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as a necessary consequence, to a rise in that of labor, and a diminution of profits, in which the farmer, as a capitalist, participates. But this is rather an abstruse point; and as my wish is to consider this subject at present plainly and practically, I will not pursue it. The interest, too, of the landlord is contingent on the permanency of the high price; and if it be true that this system subjects the country to great fluctuation of price, the question assumes a very different shape, Whether I understand my own interest or not, I will not decide; but, as a landed proprietor, I hesitate not to affirm that it is not advanced by high prices, when with those high prices a principle of fluctuation is also introduced. High price gives me higher rent it is true, but then I have to pay dearer for nearly every article of my consumption; and I pay away with one hand a considerable portion of what I received with the other. This is an important consideration. The balance of advantage is, however, I own, on the side of the landlord; but then comes a period of agricultural distress, arising from a considerable fall of prices. What is the result? Why, great arrears, great abatements, considerable deterioration of property, and those embarrassments which arise from an anticipation of income to meet engagements already contracted. Perhaps there is nothing more injurious to an individual than the being led to calculate on a larger income than he actually receives; it almost invariably gives rise to great pecuniary embarrassment, and this is the consequence of prices high generally, though liable to great variations. The clergy are in some respects placed in a similari condition to the landlord; but with this es. sential difference, that they feel not, in any thing like the same degree, the consequences of the deterioration of land contingent on periods of agricultural distress. Buildings, gates, hedges, as we well know, suffer at such times from neglect, and these fall entirely on the landlord. . There is another point, too, in which the interest of these classes is like that of the rest of the community, seriously affected by the system pursued with respect to corn, and that is, its effect on the burden of taxation. I mean not the amount of revenue collected, but the pressure with which it falls on individuals : that pressure is clearly dependent on the wealth of the people, in other words, on the amount of capital a nation possesses. Ireland, with a population of six or seven millions, groans under a taxation of three or four millions ; Great Britain, with a population of at most fourteen millions, pays, without difficulty, fifty millions. Why is this? Because Ireland is miserably poor, and Great Britain very rich. Supposing it necessary to keep up the same amount of revenue, how can the pressure be lightened to the tax payer? Clearly in no other way than by augmenting the wealth of the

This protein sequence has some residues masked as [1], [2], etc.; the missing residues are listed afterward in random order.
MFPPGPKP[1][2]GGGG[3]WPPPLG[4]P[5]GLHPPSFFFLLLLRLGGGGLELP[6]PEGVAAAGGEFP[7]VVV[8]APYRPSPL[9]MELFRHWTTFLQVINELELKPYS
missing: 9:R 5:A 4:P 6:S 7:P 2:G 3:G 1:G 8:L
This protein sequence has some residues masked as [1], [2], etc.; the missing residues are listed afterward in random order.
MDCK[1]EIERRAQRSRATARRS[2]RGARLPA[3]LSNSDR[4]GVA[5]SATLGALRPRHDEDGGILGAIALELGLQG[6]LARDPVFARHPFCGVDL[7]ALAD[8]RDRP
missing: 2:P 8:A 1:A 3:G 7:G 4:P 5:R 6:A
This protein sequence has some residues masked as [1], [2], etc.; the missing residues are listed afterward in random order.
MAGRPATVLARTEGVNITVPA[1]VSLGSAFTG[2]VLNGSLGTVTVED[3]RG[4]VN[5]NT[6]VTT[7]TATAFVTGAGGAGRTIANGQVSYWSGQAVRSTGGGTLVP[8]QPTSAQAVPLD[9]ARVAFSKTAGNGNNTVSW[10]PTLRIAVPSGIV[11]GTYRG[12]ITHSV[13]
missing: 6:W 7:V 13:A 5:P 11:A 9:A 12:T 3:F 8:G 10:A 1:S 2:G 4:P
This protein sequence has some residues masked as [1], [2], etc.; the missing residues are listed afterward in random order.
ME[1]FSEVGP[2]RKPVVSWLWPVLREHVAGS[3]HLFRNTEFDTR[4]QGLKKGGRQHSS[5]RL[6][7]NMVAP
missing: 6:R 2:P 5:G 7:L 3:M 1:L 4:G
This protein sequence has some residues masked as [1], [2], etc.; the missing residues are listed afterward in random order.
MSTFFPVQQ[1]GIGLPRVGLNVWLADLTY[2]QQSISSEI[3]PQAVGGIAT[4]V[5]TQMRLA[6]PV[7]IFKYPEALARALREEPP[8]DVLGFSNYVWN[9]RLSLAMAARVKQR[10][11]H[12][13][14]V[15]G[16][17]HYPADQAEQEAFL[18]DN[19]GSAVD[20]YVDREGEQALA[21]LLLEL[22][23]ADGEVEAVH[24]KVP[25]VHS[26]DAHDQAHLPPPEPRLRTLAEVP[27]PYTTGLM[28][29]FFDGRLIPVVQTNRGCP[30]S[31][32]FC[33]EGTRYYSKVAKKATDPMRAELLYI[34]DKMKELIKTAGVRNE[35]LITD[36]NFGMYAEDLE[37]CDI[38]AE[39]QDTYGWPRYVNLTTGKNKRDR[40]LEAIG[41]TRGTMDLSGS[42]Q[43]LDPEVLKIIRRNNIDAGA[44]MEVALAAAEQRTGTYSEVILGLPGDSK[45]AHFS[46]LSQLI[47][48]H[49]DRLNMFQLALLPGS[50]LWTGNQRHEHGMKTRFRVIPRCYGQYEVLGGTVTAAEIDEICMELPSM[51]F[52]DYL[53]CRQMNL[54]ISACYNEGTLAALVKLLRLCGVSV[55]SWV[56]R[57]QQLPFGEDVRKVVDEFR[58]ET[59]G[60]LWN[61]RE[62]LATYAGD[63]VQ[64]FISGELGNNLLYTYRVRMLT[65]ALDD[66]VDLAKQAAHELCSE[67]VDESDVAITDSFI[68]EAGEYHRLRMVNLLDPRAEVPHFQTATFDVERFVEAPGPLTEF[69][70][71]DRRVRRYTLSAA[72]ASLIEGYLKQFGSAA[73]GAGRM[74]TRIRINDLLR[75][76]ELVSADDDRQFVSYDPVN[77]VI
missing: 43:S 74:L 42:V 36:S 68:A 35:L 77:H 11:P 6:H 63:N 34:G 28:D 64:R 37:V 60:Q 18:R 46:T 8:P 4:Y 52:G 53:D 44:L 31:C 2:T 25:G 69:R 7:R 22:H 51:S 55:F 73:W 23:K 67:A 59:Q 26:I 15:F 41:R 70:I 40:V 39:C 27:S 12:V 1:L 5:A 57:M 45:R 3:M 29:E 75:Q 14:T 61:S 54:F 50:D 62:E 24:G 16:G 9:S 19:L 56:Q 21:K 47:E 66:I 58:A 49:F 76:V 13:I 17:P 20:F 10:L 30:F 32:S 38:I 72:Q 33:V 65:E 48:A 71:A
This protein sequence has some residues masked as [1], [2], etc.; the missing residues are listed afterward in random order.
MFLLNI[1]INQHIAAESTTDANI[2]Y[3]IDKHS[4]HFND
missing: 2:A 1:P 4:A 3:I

community, by increasing the national capital: in proportion as you do this, in the same proportion do you alleviate the burden of taxation, each branch of the revenue yields more; taxation, there. fore, may be reduced without any diminution of the national revenue. That this increase of means wherewith to meet taxation would be produced by a low price of grain rather than a high one, will be evident from the following considerations. A high price of grain benefits, as I have shown, the landlord and clergy alone; all other classes suffer from it, because it is from the pocket of the consumer that this increase of high price proceeds. Foreigners, of course, contribute not to it. Neither the Dutch nor the Spaniards will buy dear corn in England, when they can get cheap corn from the Baltic or America; and as it is abundantly clear that there must be a source from whence this high price proceeds, it is no less clear it must come out of the pockets of individuals residing in the country where it prevails. Now, if this were a mere transfer of wealth from the pockets of one class to that of the other, it is probable the revenue would not be affected by it. The manufacturer and artisan would contribute less to it, while the landlord and clergy would contribute so much more as to make up the difference; but the misfortune is, it is not a mere transfer, but a most bungling mode of taxation, by which, perhaps, not one-third of the sum taken from the contributors is paid into the hands of the receivers. A permanent rise in the price of wheat of 10s. per quarter, communicating as it would do a corresponding rise to all other articles of agricultural produce, is a tax on the community of little short of fifteen millions annually; and I believe I overstate the benefit to the landed interest, when I assume that it puts five millions into their pockets. The remainder is lost in the seed sown, the food given to animals, and the extra prices of labor.